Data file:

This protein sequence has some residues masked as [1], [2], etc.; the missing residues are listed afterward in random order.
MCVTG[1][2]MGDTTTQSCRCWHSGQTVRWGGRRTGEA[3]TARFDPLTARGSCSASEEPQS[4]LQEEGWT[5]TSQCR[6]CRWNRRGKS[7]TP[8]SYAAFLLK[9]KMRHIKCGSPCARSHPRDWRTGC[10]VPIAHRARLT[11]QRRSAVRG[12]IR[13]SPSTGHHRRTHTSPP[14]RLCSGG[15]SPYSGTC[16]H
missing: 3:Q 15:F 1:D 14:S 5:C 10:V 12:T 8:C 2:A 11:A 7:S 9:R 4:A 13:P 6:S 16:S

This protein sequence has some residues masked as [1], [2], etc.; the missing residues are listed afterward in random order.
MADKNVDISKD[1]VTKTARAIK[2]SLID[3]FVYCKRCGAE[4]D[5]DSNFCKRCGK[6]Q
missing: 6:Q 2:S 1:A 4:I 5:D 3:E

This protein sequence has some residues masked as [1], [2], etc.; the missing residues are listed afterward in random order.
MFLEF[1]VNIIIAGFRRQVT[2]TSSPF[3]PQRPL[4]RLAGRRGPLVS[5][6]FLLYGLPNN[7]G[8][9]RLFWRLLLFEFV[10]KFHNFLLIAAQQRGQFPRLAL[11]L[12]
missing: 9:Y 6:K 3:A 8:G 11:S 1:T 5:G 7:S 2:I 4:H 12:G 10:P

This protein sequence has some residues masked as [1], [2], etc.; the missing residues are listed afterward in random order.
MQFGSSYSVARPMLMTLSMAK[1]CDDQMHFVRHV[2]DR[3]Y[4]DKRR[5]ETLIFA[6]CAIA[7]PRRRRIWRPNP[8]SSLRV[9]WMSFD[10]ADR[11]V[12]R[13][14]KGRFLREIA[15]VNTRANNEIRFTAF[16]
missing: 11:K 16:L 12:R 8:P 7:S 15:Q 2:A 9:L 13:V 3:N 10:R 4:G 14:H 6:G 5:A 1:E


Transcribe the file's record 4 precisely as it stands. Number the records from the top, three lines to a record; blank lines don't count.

This protein sequence has some residues masked as [1], [2], etc.; the missing residues are listed afterward in random order.
MQFGSSYSVARPMLMTLSMAK[1]CDDQMHFVRHV[2]DR[3]Y[4]DKRR[5]ETLIFA[6]CAIA[7]PRRRRIWRPNP[8]SSLRV[9]WMSFD[10]ADR[11]V[12]R[13][14]KGRFLREIA[15]VNTRANNEIRFTAF[16]
missing: 11:K 16:L 12:R 8:P 7:S 15:Q 2:A 9:L 13:V 3:N 10:R 4:G 14:H 6:G 5:A 1:E